Can a smartphone app enable meaningful, face-to-face conversation? Engineers are trying to find out, with software that helps people locate their friends in a crowd and make new friends who share similar interests.
The software, called eShadow, makes its debut at the IEEE International Conference on Distributed Computing Systems (ICDCS) on Thursday, June 23 in Minneapolis.
It uses nearby wireless networks and smartphones' wireless communication technologies to alert users that a friend who also uses the software is in the area and gives directions to that friend's location.
Dong Xuan, associate professor of computer science and engineering at Ohio State University, hopes that his research group's software will also build bridges between strangers who share personal or professional interests.
At a business meeting such as ICDCS, for example, the software could remind a user of a forgotten acquaintance's name, or help him or her make new professional contacts in the same area of research.
Since it enables face-to-face meetings, eShadow is a complement to online social networks such as Facebook, which excel at connecting people who are far apart, Xuan said.
"Today, online social networking has advanced dramatically, but our ability to meet people face-to-face hasn't gotten any easier," he said. "We want eShadow to close social gaps and connect people in meaningful ways, while keeping the technology non-intrusive and protecting privacy."
The name eShadow comes from the idea that users input their interests into the software, and their smartphone broadcasts those interests to certain other users of the software but only within 50 yards of the phone. So as users move, the broadcast follows them around like a shadow.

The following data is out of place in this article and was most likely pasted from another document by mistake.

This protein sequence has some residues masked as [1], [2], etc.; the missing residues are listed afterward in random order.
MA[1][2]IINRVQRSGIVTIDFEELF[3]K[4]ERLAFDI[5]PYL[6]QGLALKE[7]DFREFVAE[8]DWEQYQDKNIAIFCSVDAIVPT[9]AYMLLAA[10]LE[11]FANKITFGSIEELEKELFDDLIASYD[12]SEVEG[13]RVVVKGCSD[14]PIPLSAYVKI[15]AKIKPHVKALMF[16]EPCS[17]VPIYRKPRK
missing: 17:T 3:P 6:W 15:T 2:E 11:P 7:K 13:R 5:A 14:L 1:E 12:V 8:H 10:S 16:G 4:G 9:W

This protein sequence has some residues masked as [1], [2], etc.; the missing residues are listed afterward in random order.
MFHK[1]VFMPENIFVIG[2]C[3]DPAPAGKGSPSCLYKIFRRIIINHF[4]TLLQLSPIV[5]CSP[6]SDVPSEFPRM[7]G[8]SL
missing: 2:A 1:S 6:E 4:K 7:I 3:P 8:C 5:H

As to users' safety, Xuan feels that, at least for some situations, meeting someone in person is safer than meeting them online.
"Online, people can steal others' identity, or lie easily without detection. It's much harder to pull off a masquerade in person," he said.
Plus, users only share information which they want to share, and can observe potential friends at a distance before deciding whether to introduce themselves. Young people, Xuan pointed out, are especially comfortable with putting personal information online, and could readily adapt to using the software.
That said, people can be selective about who they wish to receive their eShadow signals. Users can select individuals from their phone's contact list, and specifically de-select people as well.
"Say I'm from Ohio State, and someone else is from the University of Michigan, so I don't want to talk to them. I just tell the software to ignore anyone who says they're from Michigan," Xuan laughed.
The researchers' biggest challenges concerned efficient use of wireless communication, explained doctoral student Jin Teng. He and his colleagues wrote algorithms that let smartphones send and receive eShadow signals quickly, but without overwhelming a network.
In outdoor tests on the Ohio State campus, they measured how fast the software could detect users who were 20, 30, and 50 yards apart. They tested different numbers of users, from two to seven.
In all cases, the software was able to connect people within about half a minute an average of 25 seconds for two users, and 35 seconds for seven.
Xuan noted that eShadow's algorithms could be useful beyond socializing. Soldiers could use something akin to eShadow to locate each other on the battlefield.
Presently, the software works best when people move infrequently. Xuan and his research group are enhancing it to better accommodate motion. They are also extending it from Windows Mobile to support multiple smartphone platforms such as Android, and exploring opportunities for publicly releasing the software in the near future.
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